Moreso than any other book on comic shelves, Uncanny X-Force embraces a time many comics fans would much rather forget. Placing Psylocke and a mohawked Storm of the late 80s-early 90s age of X-comics is a stylistic gamble and teaming them up with Puck, Bishop and Spiral just drives home how much comics have changed. When most of these characters were part of the new age of Marvel, they now have a place as exhausted, twisted and worn out killers, left to be the last resort of the mutant race. In Uncanny X-Force #10, the heroes were assaulted by the memories of the people they once were, killers and heroes who’ve lost so much in the past to be the people they are now. The message, of course, was that it’s hard to be hero, painfully hard to put the safety and well being of others ahead of yourself and in some ways, it’s not always a choice worth making.
Bishop’s quest to save the team from the revenants in #11 reduces a man who was once a savior and soldier into an opportunist and survivor. Having spent so much of his life outside of a time he once tried to save, he knows the high costs of failure. Sam Humphries draws heavily from Eastern mysticism and the film “No Country for Old Men” as Bishop assembles the tools he needs to rescue the people he doesn’t know are worth saving and it’s a memorable moment as he dispatches the spirits of pasts left unlived.
Storm, Psylocke and Puck’s eventual triumph over their shadows shows something eternal about these characters, namely that regardless of who they’ve become, our choices don’t define who we are. Puck and his doppelganger made different choices but both know what it means to fight, to have to fight. Both Storm’s understand the powers they control but only one knows the consequences. Betsy knows what she can do but her strength is in choosing not to. It’s a well written moment and one which shows the power these sometimes less than moral heroes still have.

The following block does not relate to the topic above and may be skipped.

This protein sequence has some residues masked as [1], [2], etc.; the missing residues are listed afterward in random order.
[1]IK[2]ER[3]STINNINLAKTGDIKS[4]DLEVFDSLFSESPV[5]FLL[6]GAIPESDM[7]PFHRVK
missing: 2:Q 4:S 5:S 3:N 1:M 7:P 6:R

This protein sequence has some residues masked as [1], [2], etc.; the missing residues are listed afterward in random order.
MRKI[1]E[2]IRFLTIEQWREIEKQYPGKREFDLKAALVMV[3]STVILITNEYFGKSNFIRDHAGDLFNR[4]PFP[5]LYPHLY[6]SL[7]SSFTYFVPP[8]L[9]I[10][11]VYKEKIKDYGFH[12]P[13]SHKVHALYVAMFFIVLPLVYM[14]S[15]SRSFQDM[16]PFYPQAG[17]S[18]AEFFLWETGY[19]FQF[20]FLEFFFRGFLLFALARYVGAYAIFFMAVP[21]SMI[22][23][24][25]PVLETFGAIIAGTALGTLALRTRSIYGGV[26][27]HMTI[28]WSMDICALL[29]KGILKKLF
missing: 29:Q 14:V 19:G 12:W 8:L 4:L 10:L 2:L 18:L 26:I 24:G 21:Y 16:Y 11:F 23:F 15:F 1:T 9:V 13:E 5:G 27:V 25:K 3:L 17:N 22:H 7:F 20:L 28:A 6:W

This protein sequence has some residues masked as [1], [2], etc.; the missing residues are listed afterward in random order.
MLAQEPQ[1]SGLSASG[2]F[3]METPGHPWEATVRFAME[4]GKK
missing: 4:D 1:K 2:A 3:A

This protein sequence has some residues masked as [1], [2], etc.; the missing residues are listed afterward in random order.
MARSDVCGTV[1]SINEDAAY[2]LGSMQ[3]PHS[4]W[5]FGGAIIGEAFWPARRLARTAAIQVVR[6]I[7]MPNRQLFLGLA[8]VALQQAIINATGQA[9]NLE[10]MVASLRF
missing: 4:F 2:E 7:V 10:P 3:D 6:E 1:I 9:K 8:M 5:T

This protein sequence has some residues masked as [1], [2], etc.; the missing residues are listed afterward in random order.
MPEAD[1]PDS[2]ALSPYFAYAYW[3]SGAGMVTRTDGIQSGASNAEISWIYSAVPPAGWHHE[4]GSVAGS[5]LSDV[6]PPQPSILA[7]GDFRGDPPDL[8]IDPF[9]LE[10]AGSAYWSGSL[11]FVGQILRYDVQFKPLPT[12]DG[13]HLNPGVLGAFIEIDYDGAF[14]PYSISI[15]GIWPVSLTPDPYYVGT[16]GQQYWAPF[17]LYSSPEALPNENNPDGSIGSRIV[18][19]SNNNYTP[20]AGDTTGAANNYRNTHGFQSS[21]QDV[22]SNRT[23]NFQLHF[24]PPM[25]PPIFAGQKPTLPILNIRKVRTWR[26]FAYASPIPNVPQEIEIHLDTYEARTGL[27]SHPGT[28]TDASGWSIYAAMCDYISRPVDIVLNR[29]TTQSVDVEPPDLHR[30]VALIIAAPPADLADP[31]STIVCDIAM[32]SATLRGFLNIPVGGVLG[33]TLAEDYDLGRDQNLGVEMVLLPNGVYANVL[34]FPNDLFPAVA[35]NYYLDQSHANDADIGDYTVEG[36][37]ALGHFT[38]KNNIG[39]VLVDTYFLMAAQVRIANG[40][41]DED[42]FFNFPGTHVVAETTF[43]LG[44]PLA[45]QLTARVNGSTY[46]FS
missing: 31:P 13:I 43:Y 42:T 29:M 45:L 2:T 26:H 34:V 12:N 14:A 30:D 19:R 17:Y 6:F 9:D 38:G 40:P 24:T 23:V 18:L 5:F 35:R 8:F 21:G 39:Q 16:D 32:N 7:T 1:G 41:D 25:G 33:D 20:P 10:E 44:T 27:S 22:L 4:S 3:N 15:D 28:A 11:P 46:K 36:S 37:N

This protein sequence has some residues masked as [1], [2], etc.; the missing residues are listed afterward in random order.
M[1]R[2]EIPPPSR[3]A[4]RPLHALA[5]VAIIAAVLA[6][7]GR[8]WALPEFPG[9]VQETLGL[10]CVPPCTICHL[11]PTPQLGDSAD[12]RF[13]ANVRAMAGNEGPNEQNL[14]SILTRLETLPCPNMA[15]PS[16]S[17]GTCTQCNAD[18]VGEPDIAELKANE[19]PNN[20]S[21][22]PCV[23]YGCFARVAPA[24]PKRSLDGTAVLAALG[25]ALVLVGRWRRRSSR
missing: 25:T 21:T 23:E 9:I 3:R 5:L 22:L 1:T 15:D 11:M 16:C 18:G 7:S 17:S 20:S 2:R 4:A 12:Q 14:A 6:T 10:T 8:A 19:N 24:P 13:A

Humphries’ work on the title hasn’t always been consistent and a rotating art team hasn’t helped the book stay thematically or tonally consistent and a constant narrative shifts from the French thriller of the Fantomex stories to the psychedelic head trips with Psylocke and Storm and the down and dirty club battles of the series’ beginning haven’t helped the book. However, focusing on these complicated characters and the people they could and want to be is sure to benefit a series in need of focus.
- The Court of the Owls have been one of the best parts of the New 52 and the group’s one-shot in Batman and Robin #23.2 is a fun and horrifying look back at the society that controlled Gotham long before Bruce Wayne put on the cowl.
- Brian Wood is finally making Star Wars cinematic in this week’s #9, setting up three climactic stories as Leia, Han and Luke all find themselves running out of time as Vader and Boba Fett close in.
- It’s interesting to see how Jonathan Hickman has differentiated all of the infinity books and taking galactic betrayal to the Avengers’ doorstep in Avengers #19 is a gut punch I would never have expected.
- Oppenheimer plays all of his cards in Manhattan Projects #14 and seeing the team of decimated psychopaths is the closest this book has come in making these characters even slightly sympathetic. Just slightly.